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  1. #1
    Senior Member GvilleDave's Avatar
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    King of the Jungle Hammock

    OK so the title is a little bold & there is plenty of room for improvement but here's my take on the jungle hammock. Whether its the Claytor version, the Clark or the Switchback most folks that have one seem to really like it. One thing I've noticed though is the commercially produced jungle hammocks all tend to the shorter & more narrow in size. I had two goals in mind with this project: build it bigger and build it with a structural ridgeline.

    Sizewise the KOTJH is 11' long x 62" wide. I made it from a double layer of olive 1.1 oz ripstop. I kept the monochromatic color scheme going with olive mosquito netting and light green grossgrain reinforcements. The spreader bars are cut from a couple fiberglass rods I found at Home Depot but you can either leave them out (see my first pic) or you could use trail sticks to save a few oz. I may attempt a DIY pack that incorporates the spreaders as pack stays but that is down the road.

    The suspension consists of poly straps through the channels sewed to a pair of cinch rings at each end. Between the straps I have an amsteel ridgeline attached to the rings. I could slim down everthing and use whoopies instead but the eases of the rings and straps won out. Also my thought is that by running webbing through the channels instead of an amsteel loop the hammock will be more free to slide in the channel as I adjust position in the hammock. Also I think the straps in the channel will cause less wear than an amsteel loop would and prevent damage and wear to the channel ripstop.

    The netting is sewed on along both ends and both sides are zippered. this lets you exit from either side and / or tie up the netting similar to the Switchback. I thought about attaching the netting at the ends w/ velcro to make the net removable but didn't...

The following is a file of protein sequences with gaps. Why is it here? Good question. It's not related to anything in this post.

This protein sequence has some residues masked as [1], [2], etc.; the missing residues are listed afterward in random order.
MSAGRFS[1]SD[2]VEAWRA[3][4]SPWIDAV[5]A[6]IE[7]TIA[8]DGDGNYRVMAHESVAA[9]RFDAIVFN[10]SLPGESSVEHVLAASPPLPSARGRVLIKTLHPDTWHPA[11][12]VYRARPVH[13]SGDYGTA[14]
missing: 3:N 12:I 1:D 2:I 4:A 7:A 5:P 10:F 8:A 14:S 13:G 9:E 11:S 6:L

The big drawback to this design is that 2 layers of RS and a full layer of mosquito netting and straps / rings etc... including a blackbishop style stuffsack weigh in at 2# 12.1 oz.

    Performance wise it lays very flat and is certainly comfortable. I started with a ridgeline length of 120" between the rings but have since lengthened it to 130" and found the hammock more comfortable. I may continue tinkering with this length to dial things in.







    Last edited by GvilleDave; 03-20-2011 at 13:30.

  2. #2
    Knotty's Avatar
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    I'm not familiar with what makes something a jungle hammock, so please excuse the dumb questions.

    -What's a jungle hammock?
    -What does the spreader bar do?
    -Could you save weight by replacing the webbing with more Amsteel?

    Keep us posted.
    Knotty
    "Don't speak unless it improves the silence." -proverb
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  3. #3
    Senior Member
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    That's pretty interesting how you used the straps through the channel, I don't think I've seen that before. It seems like it would eliminate some side flap automagically.

  4. #4
    in it for the naps oldgringo's Avatar
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    Knotty, the second pic down shows the spreaders. They hold the net open, Claytor style.
    Dave

    http://www.uark.edu/misc/xtimber/rna/pattonsbluff.html

    It has always been my private conviction that any man who pits his intelligence against a fish and loses has it coming.
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  5. #5
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    The Hennessy Deep Jungle is 11' x 5', dbl bottom and netted so meets all of your criteria to be KOTJH methinks. Personally, if I was going deep into equitorial jungle, I would prefer the fail-safe character of a zipless system such as the Hennessy safari, or any of the other bottom entry HHs. I hike in the White Mountains in NH, so am happy to have the convenience of a zipped side entry hammock as the bugs here are nowhere near as dangerous as those in the jungle. Perhaps someone like trekkingnut who regularly goes tropical could comment?